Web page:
That need for real human connection is why technology, including AI and machine learning, can’t ultimately solve loneliness on its own. However, tech-based virtual care options can leverage AI to better serve patients, ensure quality care, and connect them more rapidly to providers and peers. Without a geographic barrier, even if a patient doesn’t have someone who has a similar background in their community, they will still be able to get the empathetic care they need. 

Filling in the Gaps of In-Person Care with Emerging Technological Tools.

Moreover, having access to free online tools, resources, and even online chatbots can be a lifeline for those who need to fill in the gaps of their in-person care. These resources, while they may not be as comprehensive as having a conversation with an empathetic peer or mental health provider, can help people self-manage in between appointments.

Consider, for example, that many lonely people feel their lowest at night, when a mental health provider may not be available to speak with them. For others, they may only be able to see their provider every other week (or even less frequently). Online support helps them self-manage in the intervals.

It’s important to emphasize here that for those with severe loneliness, having access to a human provider is crucial. Relying solely on AI or other chatbots has proven inconsistent and unreliable in connecting these individuals to crisis resources when necessary.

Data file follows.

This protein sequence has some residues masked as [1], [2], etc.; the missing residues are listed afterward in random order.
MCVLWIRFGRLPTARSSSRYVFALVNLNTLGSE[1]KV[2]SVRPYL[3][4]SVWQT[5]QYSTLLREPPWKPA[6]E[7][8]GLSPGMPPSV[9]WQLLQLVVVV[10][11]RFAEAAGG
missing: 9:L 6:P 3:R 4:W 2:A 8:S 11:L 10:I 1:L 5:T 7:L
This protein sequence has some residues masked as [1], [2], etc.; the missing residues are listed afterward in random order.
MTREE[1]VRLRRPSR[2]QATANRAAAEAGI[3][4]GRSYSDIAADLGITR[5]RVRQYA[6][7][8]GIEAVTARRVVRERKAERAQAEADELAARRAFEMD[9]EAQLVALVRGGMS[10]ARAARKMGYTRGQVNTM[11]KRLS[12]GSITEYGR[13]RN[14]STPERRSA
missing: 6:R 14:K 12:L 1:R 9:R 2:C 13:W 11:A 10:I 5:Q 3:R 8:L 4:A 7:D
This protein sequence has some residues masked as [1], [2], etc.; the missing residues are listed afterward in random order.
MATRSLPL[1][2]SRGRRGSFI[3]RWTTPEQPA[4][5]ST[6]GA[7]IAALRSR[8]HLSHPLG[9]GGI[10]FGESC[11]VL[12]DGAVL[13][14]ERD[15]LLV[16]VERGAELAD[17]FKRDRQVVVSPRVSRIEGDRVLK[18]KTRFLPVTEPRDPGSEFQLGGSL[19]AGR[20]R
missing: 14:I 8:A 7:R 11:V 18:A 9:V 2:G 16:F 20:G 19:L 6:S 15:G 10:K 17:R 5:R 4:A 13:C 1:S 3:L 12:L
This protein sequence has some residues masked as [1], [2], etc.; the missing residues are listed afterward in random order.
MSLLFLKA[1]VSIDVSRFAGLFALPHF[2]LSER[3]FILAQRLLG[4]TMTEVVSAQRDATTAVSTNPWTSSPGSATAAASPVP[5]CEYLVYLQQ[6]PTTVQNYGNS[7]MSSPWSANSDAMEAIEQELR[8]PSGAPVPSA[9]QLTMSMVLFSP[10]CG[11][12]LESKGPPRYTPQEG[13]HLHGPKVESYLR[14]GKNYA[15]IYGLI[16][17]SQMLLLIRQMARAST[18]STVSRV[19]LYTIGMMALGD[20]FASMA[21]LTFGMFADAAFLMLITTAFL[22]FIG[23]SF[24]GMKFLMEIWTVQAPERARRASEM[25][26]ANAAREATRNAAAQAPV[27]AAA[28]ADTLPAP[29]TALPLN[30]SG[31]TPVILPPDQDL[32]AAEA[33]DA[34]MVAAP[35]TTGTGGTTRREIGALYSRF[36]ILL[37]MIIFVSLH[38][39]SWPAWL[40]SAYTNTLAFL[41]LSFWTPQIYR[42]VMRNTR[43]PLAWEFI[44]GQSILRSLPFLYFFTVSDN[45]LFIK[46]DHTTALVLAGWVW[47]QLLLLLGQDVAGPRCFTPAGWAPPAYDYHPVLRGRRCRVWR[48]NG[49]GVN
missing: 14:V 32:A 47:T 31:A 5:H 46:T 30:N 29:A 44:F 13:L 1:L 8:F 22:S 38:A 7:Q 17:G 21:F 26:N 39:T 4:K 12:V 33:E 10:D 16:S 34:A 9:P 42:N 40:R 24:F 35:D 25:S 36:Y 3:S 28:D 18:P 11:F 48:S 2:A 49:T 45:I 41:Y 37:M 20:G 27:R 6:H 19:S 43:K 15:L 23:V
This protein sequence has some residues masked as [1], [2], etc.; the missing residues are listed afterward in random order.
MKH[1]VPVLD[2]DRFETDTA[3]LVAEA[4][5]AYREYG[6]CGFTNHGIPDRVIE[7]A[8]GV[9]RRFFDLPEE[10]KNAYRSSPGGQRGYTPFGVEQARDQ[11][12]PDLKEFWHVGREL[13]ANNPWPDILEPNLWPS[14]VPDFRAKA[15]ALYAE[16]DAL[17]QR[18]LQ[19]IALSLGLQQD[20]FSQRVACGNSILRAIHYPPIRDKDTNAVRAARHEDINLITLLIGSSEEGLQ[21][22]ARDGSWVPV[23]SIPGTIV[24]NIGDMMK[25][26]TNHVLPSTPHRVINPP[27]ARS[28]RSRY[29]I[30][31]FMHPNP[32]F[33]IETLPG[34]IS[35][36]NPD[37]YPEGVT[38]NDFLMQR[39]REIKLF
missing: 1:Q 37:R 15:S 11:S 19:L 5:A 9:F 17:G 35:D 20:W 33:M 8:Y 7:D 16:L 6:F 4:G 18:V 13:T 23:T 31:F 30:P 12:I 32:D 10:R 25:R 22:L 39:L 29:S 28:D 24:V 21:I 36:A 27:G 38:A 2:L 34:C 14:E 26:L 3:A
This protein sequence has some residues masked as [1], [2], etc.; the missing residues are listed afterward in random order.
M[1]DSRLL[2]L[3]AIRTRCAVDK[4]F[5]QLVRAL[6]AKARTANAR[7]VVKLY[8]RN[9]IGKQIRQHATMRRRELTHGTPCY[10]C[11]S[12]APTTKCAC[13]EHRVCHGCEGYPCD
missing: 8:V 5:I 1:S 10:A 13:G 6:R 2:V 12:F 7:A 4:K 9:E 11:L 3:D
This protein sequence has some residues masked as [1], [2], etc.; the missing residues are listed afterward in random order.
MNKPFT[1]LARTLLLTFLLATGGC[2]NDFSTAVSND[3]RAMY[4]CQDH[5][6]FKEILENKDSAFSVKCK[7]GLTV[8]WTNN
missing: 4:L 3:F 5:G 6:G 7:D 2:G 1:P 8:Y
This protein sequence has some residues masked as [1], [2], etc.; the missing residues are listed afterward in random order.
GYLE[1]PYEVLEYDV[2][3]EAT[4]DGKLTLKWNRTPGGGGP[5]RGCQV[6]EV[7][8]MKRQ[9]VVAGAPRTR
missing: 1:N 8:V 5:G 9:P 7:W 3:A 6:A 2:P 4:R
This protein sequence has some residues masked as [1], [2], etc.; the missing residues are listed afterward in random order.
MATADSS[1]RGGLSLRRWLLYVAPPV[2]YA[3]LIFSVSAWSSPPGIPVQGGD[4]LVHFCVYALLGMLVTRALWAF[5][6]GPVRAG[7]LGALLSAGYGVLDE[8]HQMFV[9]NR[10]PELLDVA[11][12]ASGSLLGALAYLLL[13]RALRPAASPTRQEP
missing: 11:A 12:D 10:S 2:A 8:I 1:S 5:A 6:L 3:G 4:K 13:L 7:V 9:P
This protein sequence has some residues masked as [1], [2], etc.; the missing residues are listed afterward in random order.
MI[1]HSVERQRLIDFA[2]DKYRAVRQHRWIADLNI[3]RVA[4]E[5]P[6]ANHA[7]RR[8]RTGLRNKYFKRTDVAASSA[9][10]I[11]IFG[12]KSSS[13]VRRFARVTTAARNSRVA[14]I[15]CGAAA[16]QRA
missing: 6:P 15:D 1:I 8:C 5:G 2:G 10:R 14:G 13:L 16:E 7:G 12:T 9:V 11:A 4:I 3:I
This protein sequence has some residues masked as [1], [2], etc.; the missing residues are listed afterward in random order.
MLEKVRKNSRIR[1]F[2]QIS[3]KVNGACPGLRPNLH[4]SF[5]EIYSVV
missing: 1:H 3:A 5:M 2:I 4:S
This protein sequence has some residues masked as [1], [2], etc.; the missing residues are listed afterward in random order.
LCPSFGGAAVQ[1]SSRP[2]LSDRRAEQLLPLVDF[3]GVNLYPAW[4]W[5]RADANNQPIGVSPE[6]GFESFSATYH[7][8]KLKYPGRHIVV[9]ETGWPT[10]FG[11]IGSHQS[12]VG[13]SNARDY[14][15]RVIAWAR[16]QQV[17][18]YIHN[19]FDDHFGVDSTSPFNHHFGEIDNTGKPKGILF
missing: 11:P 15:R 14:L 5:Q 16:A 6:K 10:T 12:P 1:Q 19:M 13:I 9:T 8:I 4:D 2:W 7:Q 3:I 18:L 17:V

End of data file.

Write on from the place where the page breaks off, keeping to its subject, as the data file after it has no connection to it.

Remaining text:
Improving Access. 

Social determinants of health (SDOH) challenges also increase the risk of loneliness dramatically. For those who aren’t able to put food on the table or don’t have health insurance, affording mental health resources is often out of the question. Free online tools can be a huge help for these people until they’re able to find a provider who is within their financial reach. 

Access to appropriate mental health resources is an issue across the board – regardless of income. Nearly half of all Americans live in a mental health workforce shortage area, meaning trained mental health professionals may be hard to come by. Many insurance providers also fail to cover mental or behavioral health. Online resources, as well as telehealth visits, can be a great option to get these patients the care they need.

On the provider end, AI and machine learning tools can be incredibly helpful in finding community resources like food banks, domestic violence shelters, free addiction counseling, and more in the patient’s local community. This is crucial for providers who may not be physically in the same city or town as their patients but want to help them build in-person communities.

Loneliness is a pervasive crisis that’s unfortunately not going away any time soon. If we are to successfully combat it, we will need to use all of the resources at our disposal – combining the capabilities of technology and human interaction to provide the most well-rounded and expeditious care possible. I remain hopeful that as tech continues to evolve at a rapid pace, we will develop increasingly creative and effective ways to incorporate it into our care practices. That said, there will always be a need for human connection. Particularly when it comes to solving loneliness, there is no substitute for the power of empathy and compassion.

Screenshot 2024 03 01 at 6.46.45 AM
Cindy Jordan

After witnessing a family member’s mental health crisis, Cindy co-founded Pyx Health with Anne Jordan in 2017. As the CEO, Cindy continues to fuel innovation and growth. She leads the company on its mission to effectively address the health crisis of loneliness and social isolation.